Concerning the concept of guest artists, finally, the 7″ vinyl series has numbering discontinuities when we check the discography. During the first 10 records the numbers were all used for Carlos Di Sarli and then there are holes. These missing record numbers were actually used for other artists and genres, like Cole Porter (LP-1033), Herbert ‘Happy’ Lawson (LP-1044) and a lot more. The Giácomo Rondinella and Luis Sagi-Vela recordings were running on a separate record number prefix in order to distinguish the classical music aspect, the LP-5000 series. The LP-1000-series was initially the popular music classification. All these recordings were never published together on a shared record like the initial idea proposed but were juxtaposed on separate records.
It’s much later that Carlos Di Sarli recorded an LP album alongside with another artist. By then he had long left MH and after some years at RCA Victor he joined the Philips label during his last recording sessions with the orchestra. This shared record was published in 1960 and it’s called Carlos Di Sarli mano a mano con el Dixie. Los Estudiantes Holandeses are also known as the Dutch College Swing Band. The record contains a succession of one track by Di Sarli and one swing orchestra track, in ping-pong battle mode, all recorded in a (fake sounding) live environment. In the end his idea of an intercultural concept became a reality!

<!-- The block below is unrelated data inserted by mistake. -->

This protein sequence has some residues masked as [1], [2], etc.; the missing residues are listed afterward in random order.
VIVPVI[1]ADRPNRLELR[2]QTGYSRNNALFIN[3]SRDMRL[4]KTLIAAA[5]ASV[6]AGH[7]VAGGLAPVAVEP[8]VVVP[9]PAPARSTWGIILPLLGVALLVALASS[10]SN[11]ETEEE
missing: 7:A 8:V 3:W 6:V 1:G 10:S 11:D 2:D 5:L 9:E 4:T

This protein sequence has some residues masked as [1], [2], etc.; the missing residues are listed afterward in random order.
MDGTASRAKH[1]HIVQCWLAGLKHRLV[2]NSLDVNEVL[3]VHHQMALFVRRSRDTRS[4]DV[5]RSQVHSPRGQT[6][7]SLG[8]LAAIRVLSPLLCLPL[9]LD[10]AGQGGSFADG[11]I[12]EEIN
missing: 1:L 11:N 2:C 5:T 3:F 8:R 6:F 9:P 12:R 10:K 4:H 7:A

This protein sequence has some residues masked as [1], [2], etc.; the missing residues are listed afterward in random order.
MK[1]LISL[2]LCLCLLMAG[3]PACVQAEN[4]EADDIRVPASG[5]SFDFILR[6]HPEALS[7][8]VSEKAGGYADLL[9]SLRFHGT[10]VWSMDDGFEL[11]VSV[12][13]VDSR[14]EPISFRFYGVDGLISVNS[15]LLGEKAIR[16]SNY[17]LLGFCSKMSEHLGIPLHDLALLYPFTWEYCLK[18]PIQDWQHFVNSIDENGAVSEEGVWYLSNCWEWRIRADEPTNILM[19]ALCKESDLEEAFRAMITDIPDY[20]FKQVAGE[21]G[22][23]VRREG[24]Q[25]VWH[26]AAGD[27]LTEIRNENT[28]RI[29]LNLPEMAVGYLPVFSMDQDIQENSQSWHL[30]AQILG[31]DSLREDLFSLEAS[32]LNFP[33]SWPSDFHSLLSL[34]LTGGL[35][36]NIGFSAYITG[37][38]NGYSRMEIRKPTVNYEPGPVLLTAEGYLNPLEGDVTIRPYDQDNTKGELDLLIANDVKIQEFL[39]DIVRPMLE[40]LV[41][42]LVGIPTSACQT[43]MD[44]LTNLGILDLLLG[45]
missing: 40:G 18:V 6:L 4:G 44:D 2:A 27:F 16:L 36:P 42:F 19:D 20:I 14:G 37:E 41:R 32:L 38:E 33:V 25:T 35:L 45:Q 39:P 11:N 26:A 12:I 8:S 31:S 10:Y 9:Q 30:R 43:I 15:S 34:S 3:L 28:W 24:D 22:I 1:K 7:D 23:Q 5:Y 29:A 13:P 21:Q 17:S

As we can see now from our future perspective the high goals of the initial Music-Hall project were flattened and a compromise was found. The recordings were nearly exclusively distributed in Argentina and Uruguay and the guest artist concept abandoned. Instead of exporting Argentine titles to the rest of the world, mostly foreign artists were imported into the domestic record market via Music-Hall. The maestro delivered fantastic recordings but they didn’t find any major international resonance back in the days. How would he be delighted to see that nowadays his music is played globally!